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Order Code RS22243

Updated January 9, 2007

Mandatory Funding for Agriculture
Conservation Programs
Jeffrey A. Zinn
Specialist in Natural Resources Policy
Resources, Science, and Industry Division

Summary

The Farm Security and Rural Investment Act of 2002 authorized large increases in
mandatory funding for several agricultural conservation programs. Most of these
programs expire in FY2007, and the 110th Congress is likely to address future funding
levels in a farm bill. Since FY2002, Congress has acted, through the appropriations
process, to limit funding for some of these programs below authorized levels. It limited
total funding for all the programs to 97.6% of the authorized total in FY2003, and the
percentage declined annually to 87.3% in FY2006. Program supporters decry these
growing limitations as reductions that compromise the intent of the farm bill. Others
counter that, even with the limitations, overall conservation funding has grown
substantially, from almost $3.1 billion in FY2003 to almost $3.8 billion in FY2006.
This report reviews the funding history of the programs since the 2002 farm bill was
enacted. It will be updated periodically.

Introduction
A major issue in the upcoming farm bill debate is likely to be funding for
conservation programs. Current authorization for mandatory funding for most of these
programs, under the Farm Security and Rural Investment Act of 2002 (P.L. 107-171),
expires at the end of FY2007. Mandatory funding means that the amount authorized by
Congress is available unless limited to smaller amounts in the appropriations process; if
appropriators do not act, the amount that was authorized is provided to the program.
These mandatory funds are provided by the U.S. Department of Agriculture’s Commodity
Credit Corporation, a financing institution for many agriculture programs, including
commodity programs and export subsidies.

While most conservation programs currently are authorized using mandatory
funding, discretionary funding is used for six conservation programs. For discretionary
programs, appropriators decide how much funding to provide each year in the annual
agriculture appropriations bill, subject to any maximum limit set in law. Conservation
program advocates prefer mandatory funding over discretionary funding. They believe
that it is generally easier to protect authorized mandatory funding levels from reductions
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during the appropriations process than to secure appropriations each year. However, since
FY2002, Congress has limited funding for some of the mandatory programs each year
below authorized levels in annual appropriations acts. Advocates for these programs
decry these limitations as significant changes from the intent of the farm bill, which
compromise the programs’ ability to provide the anticipated magnitude of benefits to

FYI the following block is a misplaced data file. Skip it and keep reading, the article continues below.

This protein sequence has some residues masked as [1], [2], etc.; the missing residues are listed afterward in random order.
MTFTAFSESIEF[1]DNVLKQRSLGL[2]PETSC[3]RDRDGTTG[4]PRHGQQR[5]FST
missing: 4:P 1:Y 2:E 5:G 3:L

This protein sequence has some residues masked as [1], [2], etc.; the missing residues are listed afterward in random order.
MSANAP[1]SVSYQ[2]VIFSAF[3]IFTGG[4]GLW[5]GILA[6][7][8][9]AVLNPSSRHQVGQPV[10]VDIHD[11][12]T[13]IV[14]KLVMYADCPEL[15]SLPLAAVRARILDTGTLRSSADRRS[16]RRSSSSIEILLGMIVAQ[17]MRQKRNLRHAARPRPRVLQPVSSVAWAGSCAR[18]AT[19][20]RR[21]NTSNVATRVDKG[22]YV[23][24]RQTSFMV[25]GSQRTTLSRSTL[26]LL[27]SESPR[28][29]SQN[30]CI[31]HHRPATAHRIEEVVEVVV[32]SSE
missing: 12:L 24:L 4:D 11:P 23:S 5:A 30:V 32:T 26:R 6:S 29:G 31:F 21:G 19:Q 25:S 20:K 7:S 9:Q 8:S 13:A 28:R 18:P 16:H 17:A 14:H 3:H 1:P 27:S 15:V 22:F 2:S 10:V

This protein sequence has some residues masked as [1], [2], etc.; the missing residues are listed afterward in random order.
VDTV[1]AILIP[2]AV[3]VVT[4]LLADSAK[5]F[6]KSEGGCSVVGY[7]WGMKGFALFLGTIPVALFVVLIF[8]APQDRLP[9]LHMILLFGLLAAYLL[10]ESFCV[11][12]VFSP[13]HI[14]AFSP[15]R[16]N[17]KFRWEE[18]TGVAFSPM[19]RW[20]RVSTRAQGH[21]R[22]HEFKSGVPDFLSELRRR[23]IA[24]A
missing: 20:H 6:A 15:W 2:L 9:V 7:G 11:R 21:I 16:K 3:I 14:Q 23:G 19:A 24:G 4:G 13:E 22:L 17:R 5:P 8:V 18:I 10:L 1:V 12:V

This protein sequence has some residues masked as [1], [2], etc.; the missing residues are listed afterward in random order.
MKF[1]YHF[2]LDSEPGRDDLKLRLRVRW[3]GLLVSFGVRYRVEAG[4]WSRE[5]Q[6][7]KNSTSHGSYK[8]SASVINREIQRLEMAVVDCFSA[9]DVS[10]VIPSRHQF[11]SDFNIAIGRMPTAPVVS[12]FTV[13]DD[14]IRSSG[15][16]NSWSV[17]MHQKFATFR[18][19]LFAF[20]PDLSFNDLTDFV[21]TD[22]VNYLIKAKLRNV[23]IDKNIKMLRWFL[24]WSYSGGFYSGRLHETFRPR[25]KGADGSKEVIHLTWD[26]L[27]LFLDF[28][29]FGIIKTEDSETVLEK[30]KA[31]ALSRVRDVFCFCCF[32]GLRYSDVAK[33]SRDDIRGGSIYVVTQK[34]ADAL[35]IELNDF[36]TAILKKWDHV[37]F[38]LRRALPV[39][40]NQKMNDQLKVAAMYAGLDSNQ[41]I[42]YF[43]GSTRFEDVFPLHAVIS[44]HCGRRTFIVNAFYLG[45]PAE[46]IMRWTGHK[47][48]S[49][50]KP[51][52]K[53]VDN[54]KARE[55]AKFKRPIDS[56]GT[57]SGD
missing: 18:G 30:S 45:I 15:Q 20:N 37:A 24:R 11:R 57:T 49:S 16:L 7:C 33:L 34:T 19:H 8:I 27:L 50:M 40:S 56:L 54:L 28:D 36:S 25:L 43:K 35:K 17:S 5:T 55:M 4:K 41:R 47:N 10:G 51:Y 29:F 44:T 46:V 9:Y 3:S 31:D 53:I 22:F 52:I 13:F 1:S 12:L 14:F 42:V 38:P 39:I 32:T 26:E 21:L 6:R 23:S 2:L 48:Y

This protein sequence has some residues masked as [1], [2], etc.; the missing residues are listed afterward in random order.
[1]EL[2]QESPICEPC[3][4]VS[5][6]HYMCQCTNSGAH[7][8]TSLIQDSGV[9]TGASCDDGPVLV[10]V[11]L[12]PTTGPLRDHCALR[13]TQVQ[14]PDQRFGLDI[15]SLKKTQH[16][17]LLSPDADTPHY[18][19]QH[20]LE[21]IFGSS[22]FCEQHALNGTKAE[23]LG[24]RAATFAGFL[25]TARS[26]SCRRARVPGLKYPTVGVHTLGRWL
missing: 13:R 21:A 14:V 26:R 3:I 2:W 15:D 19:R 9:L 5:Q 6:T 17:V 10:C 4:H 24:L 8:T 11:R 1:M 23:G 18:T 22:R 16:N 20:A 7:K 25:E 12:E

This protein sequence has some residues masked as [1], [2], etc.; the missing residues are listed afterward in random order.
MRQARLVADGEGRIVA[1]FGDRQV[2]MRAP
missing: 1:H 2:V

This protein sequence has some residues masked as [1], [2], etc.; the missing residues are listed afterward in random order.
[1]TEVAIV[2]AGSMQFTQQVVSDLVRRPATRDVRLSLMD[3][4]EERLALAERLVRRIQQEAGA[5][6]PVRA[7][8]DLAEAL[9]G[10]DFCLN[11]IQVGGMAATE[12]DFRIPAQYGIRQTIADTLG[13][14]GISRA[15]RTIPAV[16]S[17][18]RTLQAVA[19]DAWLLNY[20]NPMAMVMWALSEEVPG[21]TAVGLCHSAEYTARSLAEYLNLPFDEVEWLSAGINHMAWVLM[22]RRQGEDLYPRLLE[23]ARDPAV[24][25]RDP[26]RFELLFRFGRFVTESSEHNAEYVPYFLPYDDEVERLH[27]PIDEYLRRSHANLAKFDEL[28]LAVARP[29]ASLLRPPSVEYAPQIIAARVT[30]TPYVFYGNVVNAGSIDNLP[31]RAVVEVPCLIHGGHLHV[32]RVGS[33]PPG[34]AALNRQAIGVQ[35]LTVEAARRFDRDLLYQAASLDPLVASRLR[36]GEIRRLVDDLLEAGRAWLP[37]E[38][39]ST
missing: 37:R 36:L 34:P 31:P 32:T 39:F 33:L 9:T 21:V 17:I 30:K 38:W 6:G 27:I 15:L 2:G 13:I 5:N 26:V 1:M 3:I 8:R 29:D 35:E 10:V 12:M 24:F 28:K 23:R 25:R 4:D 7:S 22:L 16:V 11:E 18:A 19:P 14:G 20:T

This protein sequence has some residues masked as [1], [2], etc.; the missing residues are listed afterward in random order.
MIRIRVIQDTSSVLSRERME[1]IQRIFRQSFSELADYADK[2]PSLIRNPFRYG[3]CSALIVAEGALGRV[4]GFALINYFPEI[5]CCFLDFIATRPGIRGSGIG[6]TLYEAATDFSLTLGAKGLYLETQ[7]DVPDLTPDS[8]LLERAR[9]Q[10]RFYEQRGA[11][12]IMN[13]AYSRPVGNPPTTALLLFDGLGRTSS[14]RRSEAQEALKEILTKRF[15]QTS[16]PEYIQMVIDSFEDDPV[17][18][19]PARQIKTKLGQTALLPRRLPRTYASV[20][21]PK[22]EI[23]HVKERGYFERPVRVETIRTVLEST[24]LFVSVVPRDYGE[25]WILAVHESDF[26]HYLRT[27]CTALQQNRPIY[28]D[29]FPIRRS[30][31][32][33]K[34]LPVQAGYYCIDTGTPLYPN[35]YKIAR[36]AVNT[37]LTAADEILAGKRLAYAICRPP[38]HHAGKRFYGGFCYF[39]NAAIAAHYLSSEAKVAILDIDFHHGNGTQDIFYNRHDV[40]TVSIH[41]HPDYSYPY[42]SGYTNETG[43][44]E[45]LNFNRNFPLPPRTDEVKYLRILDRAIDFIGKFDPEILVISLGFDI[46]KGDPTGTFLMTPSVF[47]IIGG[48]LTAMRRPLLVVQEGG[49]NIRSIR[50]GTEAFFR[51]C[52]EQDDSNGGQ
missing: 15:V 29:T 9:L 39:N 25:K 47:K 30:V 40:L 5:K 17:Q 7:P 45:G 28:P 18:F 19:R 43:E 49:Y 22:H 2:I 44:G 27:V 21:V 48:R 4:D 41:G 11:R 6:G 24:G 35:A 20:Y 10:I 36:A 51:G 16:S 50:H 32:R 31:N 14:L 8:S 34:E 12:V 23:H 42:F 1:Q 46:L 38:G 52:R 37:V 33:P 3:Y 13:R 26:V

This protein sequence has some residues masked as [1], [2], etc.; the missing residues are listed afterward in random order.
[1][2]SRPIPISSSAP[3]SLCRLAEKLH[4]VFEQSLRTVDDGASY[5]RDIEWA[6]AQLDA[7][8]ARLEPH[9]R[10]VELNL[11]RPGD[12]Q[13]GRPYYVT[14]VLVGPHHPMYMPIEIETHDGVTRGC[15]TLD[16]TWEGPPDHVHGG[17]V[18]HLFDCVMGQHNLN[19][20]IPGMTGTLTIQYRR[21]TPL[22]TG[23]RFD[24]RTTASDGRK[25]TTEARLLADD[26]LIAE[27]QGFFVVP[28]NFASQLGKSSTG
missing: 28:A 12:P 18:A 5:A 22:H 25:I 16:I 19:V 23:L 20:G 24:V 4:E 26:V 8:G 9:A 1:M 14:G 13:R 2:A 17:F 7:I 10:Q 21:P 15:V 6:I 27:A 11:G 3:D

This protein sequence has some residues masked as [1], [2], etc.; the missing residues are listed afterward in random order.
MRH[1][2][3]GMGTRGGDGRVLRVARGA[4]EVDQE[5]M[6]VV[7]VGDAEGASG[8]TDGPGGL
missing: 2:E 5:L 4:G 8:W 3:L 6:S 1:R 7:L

producers and the environment. Others, including those interested in reducing
agricultural expenditures or in spending the funds for other agricultural purposes, counter
that, even with these reductions, overall funding has grown substantially.

Mandatory Conservation Funding Before 2002
Congress provided mandatory funding for selected conservation programs for the
first time in the 1996 farm bill (P.L. 104-127).1 Prior to 1996, all conservation programs
had been funded as discretionary programs. Conservation program advocates viewed
mandatory funding as a much more desirable approach, and Congress agreed, enacting
provisions that moved some conservation programs from discretionary to mandatory
funding. Some advocates viewed this change in funding as a major achievement in the
1996 farm bill. Amounts authorized for these programs at the time may seem modest
when compared with today’s levels. Programs funded with mandatory funding, and their
authorized levels under the 1996 law, included the following:

! Conservation Reserve Program (a maximum of 36.4 million acres at any
time through FY2002, with no dollar amount specified);
! Wetland Reserve Program (a maximum of 975,000 acres at any time
through FY2002, with no dollar amount specified);
! Environmental Quality Incentives Program ($130 million in FY1996, and
$200 million annually thereafter through FY2002);
! Wildlife Habitat Incentives Program (a total of $50 million between
FY1996 and FY2002);
! Farmland Protection Program (a total of $35 million with no time span
specified); and
! Conservation Farm Option ($7.5 million in FY1997, increasing each year
to a high of $62.5 million in FY2002).

The 2002 Farm Bill
The 2002 farm bill greatly expanded mandatory funding for conservation,
authorizing the annual funding levels shown in Table 1. Mandatory funding was
provided both for expiring programs that were reauthorized and for new programs created
in the legislation. The increase in authorized funding levels was widely endorsed for many
reasons. Conservation supporters had long been seeking higher funding levels, and this
was another significant step in that effort. An argument that proved particularly persuasive
in this farm bill debate was documentation of large backlogs of interested and eligible
producers who were unable to enroll because of a lack of funds. Demand to participate
in some of the programs exceeded the available program dollars several times over, and
some Members reasoned that higher funding was warranted to satisfy this demand.

1
The one exception to this statement is that the 1985 farm bill (P.L. 99-198) authorized
mandatory funding for the Conservation Reserve Program in FY1986 and FY1987.
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Funding for FY2002 is not included in Table 1, as the FY2002 appropriations
legislation was enacted on November 28, 2001, six months before the 2002 farm bill.
Program funding decisions had to be based on prior legislation. Indeed, by the time this
farm bill was enacted, the FY2003 appropriations process was well along.2 However, the
2002 farm bill did authorize money in FY2002 for several mandatory programs.

Spending Limits on Mandatory Appropriations Since FY2002
In each year since FY2002, annual agriculture appropriations acts have capped
funding for some of the mandatory conservation programs below authorized levels. The